Jeff Denham (Calif.)

Charlie Dent (Pa.)

Mario Diaz-Balart (Fla.)

Robert Dold (Ill.)*

David Dreier (Calif.)*

Renee Ellmers (N.C.)

Jo Ann Emerson (Mo.)*

Mike Fitzpatrick (Pa.)

Bill FloresBill FloresOvernight Regulation: GOP takes aim at Endangered Species Act | DOJ expands asset seizures | FCC chief denies Trump interfered on Time Warner merger | Panel votes to ease driverless car regs House votes to streamline pipeline reviews Questions grow over Kushner’s security clearances MORE (Texas)

Rodney FrelinghuysenRodney FrelinghuysenObama’s immigration legacy still hurting America Overnight Regulation: GOP takes aim at Endangered Species Act | DOJ expands asset seizures | FCC chief denies Trump interfered on Time Warner merger | Panel votes to ease driverless car regs Overnight Finance: Pressure builds for GOP on taxes | NAFTA talks to begin in August | DOJ expands asset seizure program | Regulator defends charters for financial tech firms MORE (N.J.)

Jim GerlachJim GerlachFormer reps: Increase support to Ukraine to deter Russia With Trump and GOP Congress, job creators can go on offense Big names free to lobby in 2016 MORE (Pa.)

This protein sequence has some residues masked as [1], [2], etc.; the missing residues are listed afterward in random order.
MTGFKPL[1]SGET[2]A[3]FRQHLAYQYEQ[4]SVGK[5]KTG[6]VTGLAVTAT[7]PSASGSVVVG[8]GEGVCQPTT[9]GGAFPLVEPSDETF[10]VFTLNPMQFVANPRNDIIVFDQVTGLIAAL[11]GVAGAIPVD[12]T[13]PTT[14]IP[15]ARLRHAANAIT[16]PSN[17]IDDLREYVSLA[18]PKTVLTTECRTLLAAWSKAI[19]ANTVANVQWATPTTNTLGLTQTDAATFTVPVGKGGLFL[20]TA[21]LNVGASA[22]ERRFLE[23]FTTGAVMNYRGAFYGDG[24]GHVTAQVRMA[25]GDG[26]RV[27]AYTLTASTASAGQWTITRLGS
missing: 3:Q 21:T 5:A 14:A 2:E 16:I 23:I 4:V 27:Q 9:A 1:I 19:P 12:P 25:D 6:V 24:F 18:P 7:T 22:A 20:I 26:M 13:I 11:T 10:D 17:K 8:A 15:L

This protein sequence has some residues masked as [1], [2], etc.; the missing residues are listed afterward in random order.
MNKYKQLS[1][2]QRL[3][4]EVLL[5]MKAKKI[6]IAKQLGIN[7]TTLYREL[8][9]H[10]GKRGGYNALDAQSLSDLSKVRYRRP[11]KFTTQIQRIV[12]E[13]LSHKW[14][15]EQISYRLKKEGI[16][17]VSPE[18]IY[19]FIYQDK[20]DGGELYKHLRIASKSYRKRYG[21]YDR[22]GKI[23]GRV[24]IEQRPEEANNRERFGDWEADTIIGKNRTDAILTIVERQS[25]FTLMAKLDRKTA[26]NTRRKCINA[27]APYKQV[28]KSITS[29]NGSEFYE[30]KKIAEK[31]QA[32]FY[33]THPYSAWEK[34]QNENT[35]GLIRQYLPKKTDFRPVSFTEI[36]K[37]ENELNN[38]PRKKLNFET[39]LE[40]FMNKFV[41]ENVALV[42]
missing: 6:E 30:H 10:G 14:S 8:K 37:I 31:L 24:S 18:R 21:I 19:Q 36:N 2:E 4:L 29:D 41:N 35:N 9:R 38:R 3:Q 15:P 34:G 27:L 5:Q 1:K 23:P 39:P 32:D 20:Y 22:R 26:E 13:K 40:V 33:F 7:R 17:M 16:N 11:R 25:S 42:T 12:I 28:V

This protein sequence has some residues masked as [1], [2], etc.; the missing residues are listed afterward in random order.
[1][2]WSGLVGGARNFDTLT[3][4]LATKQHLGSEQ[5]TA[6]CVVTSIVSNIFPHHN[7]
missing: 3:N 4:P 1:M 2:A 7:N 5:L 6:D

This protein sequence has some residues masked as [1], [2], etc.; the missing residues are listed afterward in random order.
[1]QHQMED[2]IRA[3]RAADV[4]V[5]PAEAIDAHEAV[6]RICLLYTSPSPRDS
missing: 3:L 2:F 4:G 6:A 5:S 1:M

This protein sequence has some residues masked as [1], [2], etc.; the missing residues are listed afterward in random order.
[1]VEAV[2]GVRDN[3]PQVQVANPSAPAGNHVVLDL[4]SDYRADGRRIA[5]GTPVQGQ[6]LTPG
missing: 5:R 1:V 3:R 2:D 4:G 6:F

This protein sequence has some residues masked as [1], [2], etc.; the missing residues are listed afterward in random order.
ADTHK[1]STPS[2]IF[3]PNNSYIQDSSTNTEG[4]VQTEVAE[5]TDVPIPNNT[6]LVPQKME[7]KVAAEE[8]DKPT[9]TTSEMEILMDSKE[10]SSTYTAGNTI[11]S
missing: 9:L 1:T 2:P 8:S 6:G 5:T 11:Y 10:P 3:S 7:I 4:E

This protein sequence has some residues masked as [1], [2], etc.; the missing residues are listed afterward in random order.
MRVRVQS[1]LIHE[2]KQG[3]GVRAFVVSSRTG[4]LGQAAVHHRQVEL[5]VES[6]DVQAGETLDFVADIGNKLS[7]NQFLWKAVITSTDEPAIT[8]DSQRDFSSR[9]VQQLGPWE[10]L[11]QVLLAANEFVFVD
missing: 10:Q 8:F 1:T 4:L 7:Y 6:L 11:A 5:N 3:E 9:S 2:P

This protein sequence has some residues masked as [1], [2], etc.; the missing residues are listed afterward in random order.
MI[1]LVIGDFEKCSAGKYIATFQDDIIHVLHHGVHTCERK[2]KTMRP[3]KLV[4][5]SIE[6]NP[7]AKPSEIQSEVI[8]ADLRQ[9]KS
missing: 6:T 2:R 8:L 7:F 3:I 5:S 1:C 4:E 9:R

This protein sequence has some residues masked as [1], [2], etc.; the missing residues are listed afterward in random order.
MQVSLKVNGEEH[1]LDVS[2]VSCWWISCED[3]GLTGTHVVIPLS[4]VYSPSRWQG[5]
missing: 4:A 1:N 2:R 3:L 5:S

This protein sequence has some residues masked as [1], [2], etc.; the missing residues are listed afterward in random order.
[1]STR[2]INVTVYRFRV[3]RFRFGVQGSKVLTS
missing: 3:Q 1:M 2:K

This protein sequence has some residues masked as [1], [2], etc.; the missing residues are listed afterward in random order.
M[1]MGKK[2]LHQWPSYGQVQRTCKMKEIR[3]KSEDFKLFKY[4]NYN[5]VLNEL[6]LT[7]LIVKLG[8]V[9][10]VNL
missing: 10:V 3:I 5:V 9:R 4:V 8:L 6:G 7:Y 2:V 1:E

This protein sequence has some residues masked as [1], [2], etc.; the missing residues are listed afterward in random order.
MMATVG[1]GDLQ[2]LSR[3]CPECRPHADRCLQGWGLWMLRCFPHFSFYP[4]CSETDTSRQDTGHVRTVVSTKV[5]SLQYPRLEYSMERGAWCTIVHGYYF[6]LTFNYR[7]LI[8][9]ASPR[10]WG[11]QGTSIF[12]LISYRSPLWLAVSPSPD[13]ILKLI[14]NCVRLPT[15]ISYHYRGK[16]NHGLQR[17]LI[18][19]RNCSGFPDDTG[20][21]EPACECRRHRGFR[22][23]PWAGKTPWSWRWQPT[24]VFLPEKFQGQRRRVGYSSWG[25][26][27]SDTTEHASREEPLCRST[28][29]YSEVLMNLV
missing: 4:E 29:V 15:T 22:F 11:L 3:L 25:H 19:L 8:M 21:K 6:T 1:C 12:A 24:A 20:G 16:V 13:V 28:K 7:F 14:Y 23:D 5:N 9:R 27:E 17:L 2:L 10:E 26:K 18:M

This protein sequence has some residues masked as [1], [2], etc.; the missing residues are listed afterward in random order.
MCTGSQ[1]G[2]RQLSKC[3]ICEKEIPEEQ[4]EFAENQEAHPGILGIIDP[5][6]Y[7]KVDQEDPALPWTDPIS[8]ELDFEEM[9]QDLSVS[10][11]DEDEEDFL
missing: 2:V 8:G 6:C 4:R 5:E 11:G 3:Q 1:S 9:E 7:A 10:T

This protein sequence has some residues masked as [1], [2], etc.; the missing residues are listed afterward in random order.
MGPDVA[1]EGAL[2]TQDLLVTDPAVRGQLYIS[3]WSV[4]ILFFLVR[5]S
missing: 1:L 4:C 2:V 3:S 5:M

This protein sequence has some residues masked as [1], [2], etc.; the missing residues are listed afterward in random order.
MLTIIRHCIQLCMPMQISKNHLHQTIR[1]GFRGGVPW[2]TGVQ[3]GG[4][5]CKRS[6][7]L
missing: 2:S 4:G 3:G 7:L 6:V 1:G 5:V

Bob Gibbs (Ohio)

Chris Gibson (N.Y.)

Paul GosarPaul GosarFresh Freedom Caucus demands stall GOP budget Defense bill amendments would protect, curb enlistment program for immigrants with in-demand skills 'My Facebook, my property': House Republican defends blocking people MORE (Ariz.)

Tim GriffinTim GriffinFlynn discloses lobbying that may have helped Turkey Tea Party class reassesses record Huckabee's daughter to run '16 campaign MORE (Ark.)

Michael Grimm (N.Y.)

Brett GuthrieBrett GuthrieWorking together for patients Rob Thomas: Anti-Trump celebs have become 'white noise' House panel approves bills on juvenile justice, missing children MORE (Ky.)

Richard Hanna (N.Y.)

Gregg Harper (Miss.)

Doc HastingsDoc HastingsCongress just resolved a 20-year debate over Neolithic remains Boehner hires new press secretary GOP plots new course on Endangered Species Act reform MORE (Wash.)

Nan Hayworth (N.Y.)*

Joe Heck (Nev.)

Darrell Issa (Calif.)

Bill Johnson (Ohio)

Sam JohnsonSam JohnsonWeek ahead: Tech awaits Trump budget Older Americans Month — slashing funds for our seniors is the wrong thing to do Ryan transfers record M to House GOP's campaign arm in March MORE (Texas)

Mike Kelly (Pa.)

Pete King (N.Y.)

John Kline (Minn.)

Leonard Lance (N.J.)